I’m about 3 hours away from meeting my brother for the first time. I’m typing this on the flight, on my laptop, as I’ve been so crazy at the office that I haven’t had a minute lately to really sit down and think about what’s about to happen.
I emailed Corey a couple weeks ago to ask him if he was around. We were supposed to finally meet last month in Miami, but he didn’t make it down. Since I needed to be in Cali next week (I have an event in San Fran), I offered to come to San Diego if he was around and couldn’t make the trip to San Francisco. He wrote back right away that he would make it happen. So that was that. I don’t think, after all these years of talking and thinking about meeting, that either one of us thought it was really going to happen this time.
But here I am. After 30 years of being alive with another part of me out in the world, I’m meeting my brother. I think I’m lucky. Most people were too young to really remember everything about how they felt and everything they thought when they first met their sibling. I have the whole weight of making a conscious decision to meet him here with me.
I have a brother.
Even though I’ve been in and out of touch with him most of my life, it still feels like make-believe to say “brother.”
Our lives were so disjointed. The simple concept that we could have a sibling seems foreign. No wonder we push it off and don’t think about it much. It makes the head spin. He was raised in California, me, I was raised in Florida – both raised by our parents’ parents. I know we got a few shared traits from our mother, but outside of that I think I’ll find out we’re incredibly different people based on how we were raised (and how we weren’t).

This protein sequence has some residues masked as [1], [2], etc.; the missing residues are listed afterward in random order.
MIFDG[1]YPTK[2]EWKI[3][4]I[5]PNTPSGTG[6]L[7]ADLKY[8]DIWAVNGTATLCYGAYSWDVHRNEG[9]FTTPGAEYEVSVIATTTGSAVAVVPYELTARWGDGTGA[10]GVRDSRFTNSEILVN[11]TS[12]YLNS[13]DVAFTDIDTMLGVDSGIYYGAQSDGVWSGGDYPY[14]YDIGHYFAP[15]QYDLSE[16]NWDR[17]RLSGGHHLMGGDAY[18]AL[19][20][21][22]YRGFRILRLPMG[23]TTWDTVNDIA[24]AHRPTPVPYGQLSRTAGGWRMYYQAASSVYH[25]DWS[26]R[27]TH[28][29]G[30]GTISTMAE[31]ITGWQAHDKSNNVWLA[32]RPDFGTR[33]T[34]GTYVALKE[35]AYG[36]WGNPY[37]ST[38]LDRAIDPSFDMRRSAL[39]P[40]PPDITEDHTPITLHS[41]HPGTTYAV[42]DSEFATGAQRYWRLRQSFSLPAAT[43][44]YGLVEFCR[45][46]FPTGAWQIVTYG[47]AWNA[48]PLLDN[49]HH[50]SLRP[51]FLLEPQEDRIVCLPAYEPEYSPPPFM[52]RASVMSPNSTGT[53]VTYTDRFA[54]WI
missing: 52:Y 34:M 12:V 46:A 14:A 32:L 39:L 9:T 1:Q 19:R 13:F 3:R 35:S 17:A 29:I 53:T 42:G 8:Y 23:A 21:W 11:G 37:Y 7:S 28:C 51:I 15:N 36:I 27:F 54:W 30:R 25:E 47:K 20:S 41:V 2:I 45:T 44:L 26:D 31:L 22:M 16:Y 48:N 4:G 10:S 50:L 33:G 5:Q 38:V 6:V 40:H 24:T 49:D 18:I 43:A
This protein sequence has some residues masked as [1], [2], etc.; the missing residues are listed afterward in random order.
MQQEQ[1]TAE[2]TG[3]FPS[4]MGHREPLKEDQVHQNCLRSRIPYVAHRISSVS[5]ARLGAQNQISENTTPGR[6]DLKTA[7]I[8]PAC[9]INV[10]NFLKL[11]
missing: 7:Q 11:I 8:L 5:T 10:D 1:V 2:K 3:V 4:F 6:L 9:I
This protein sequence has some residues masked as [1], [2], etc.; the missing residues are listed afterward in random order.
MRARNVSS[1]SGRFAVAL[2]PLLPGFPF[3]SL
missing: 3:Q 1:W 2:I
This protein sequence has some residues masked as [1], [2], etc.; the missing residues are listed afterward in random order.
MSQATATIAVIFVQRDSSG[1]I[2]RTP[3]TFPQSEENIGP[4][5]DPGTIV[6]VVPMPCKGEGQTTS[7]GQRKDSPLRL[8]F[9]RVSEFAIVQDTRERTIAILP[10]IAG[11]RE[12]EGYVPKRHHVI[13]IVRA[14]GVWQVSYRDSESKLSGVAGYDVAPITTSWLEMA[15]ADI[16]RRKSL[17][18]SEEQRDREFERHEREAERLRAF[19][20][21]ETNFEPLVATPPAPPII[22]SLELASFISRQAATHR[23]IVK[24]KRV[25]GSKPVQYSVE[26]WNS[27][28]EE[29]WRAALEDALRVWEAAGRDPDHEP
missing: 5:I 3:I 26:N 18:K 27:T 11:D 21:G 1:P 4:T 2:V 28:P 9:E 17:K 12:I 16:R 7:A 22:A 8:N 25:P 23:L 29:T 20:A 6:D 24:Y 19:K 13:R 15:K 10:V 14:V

About the things we got from our time in the womb:
Love of music – ridiculous attachment to rhythms and beats, melodies, harmony, footsteps, finger-drumming and drum rolls. We love music down to the tips of our toes and we got it from our mama. She sang and continues to sing at every opportunity. Mostly karaoke in her home with a little mic and her very own karaoke machine. And she got it from my grandpa, the man I love most in the world, who got his love of piano from our great-grandpa, who probably brought it with him from our native shores in Italy.
The gift of writing – I may not seem eloquent now, as a peck away at a keyboard at 30,000 feet on 2 hours sleep. But our mother was a prodigious poet. She has huge reams and binders of the poetry. I can’t remember her not writing. The writing has been the third person in the room with us and our mother, in absence of father or sister or normalcy. She has always written, and both Corey and I write.
Whatever personalities we present to the world, I think we do share a certain quietness or somberness that comes from having dealt with this huge rift in our family throughout our lives.
I don’t know if Corey resents not having had his little sister around. I get the feeling that he probably wanted to play that role for me, be a big protector. I don’t resent not having him there. But I’ve felt a pang sometimes when thinking about other people’s big brothers and what it might have been like to grow up with mine.
I wonder what it will be like to see him as a real person, and not a piece of paper or a voice over a phone on the other side of my world. I wonder what he looks like now, what he eats. I love that when I asked him what he wanted to do this weekend, the first thing was about his favorite brunch spot near the beach. I can totally get down with that. I remember he used to love Tribe Called Quest – I wonder if he still does.
I wonder if he’ll be shy, and how heavy the conversation will get. I have a lot of questions about what went down with him and Mom right before she was pregnant with me. And if things happened the same way with him as they did with me. I want to know what his dad’s like, and if he’s still close with him. I wonder if I’ll meet any of his family or friends. It’s just really trippy sitting here now.
I think it’ll be cool. But I’ve always felt like an only child. I was the youngest for a few years at the beginning in foster care, the only when living with my Mom and then my grandparents, then the oldest during my teen years, when I was with my aunt and uncle and they had my little cousins. But I’ve always kind of identified as an only child. I think meeting Corey and really internalizing that I have another piece of me floating around out there could change how I feel. I might not float so much.
Can’t wait to see his face. See what my big brother looks like.
I took a video of the few minutes in the airport leading up to and seeing my brother for the first time. Watch it below, and stay tuned for photos and another post about our meeting.